Both the ADN and the BSN take the same licensing exam, receive the same credentials and often have little pay and benefit distinction (Hess, 1996). What appears to have little difference superficially actually has significant implications on the health of our nation, efficiency of practice, and role nursing plays in the healthcare community. The impact that this difference in degrees has is why the bachelor’s degree in Nursing is the absolute minimum requirement for entry into practice. This can ensure that the field of nursing is a field that is professional, scientifically based, and culturally aware.
The concern over having a BSN into the entry level of nursing has been debated for many years. Since the American Nurses Association has proposed the change, the controversy as to what is the difference has between having an associate’s degree in nursing rather than a bachelor’s degree in nursing has sparked a fire in the health field. The education of a nurse is highly important, because the lives of others are in the hands of a nurse. Nurses tend to spend more time with patients than doctors. Their ability to respond, treat, and communicate is imperative to the health field and overall, the patient’s life. Nurses should be able to understand the definition of what a nurse is, what is expected of a nurse, and the education requirements and options that are available. Going through an associate’s degree program prepares the nurse for a broader and more basic care of patients. BSN programs infiltrate a better understand of nursing as a leader, the health field, and educates the nurse in more detail on the care of patients. There are also more hospitals requiring BSN as an entry level, like Magnet hospitals. These hospitals are shown to provide better care and lower statistics, like in death hospitals.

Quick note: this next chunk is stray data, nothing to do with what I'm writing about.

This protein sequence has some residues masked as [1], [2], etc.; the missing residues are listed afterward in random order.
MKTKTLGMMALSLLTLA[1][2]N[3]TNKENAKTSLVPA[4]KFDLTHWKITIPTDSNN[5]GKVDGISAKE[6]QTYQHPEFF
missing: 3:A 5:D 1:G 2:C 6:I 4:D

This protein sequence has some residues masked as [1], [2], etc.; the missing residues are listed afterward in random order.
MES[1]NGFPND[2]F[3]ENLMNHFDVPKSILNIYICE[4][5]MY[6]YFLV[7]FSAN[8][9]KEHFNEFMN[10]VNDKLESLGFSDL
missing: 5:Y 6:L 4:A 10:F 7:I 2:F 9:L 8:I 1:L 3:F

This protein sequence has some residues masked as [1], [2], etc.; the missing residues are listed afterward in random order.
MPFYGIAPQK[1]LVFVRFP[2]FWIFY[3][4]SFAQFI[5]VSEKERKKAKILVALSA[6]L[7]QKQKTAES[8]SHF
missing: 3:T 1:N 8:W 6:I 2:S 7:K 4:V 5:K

McEwen, M., Pullis, B. R., White, M. J., & Krawtz, S. (2013). Eighty Percent by 2020: The Present and Future of RN-to-BSN Education. The Journal of nursing education, 1-9.
A Drastic Need for Nursing to Shift to Baccalaureate Degrees
There has been great debate in the nursing community for years regarding what should be the educational requirements for a practicing nurse. There are currently many options for men and women to enter the field through LPN, ADN, and BSN programs. More recently, programs have been popping up allowing accelerated BSN obtainment through second degree programs. The debate stems from the conflicting ideas of whether nursing as a whole is a trade, requiring an associate’s degree, or should be considered a profession, often requiring a Baccalaureate degree. In this paper this author will use past nursing history, current medical demands and advancements, and clinical patient outcomes to argue that the minimum education for a nurse should be a Baccalaureate degree.
Recently there has been a strong push toward a strict standard in nursing education and the importance of doing away with the ADN and making the BSN the entry-level requirement for becoming a nurse (Hess, 1996). Many employers, such as the US military, Veterans Administration, and Public Health Service employers, are beginning to side with the ANA’s position and are refusing to hire nurses with less than a BSN (Taylor, 2008).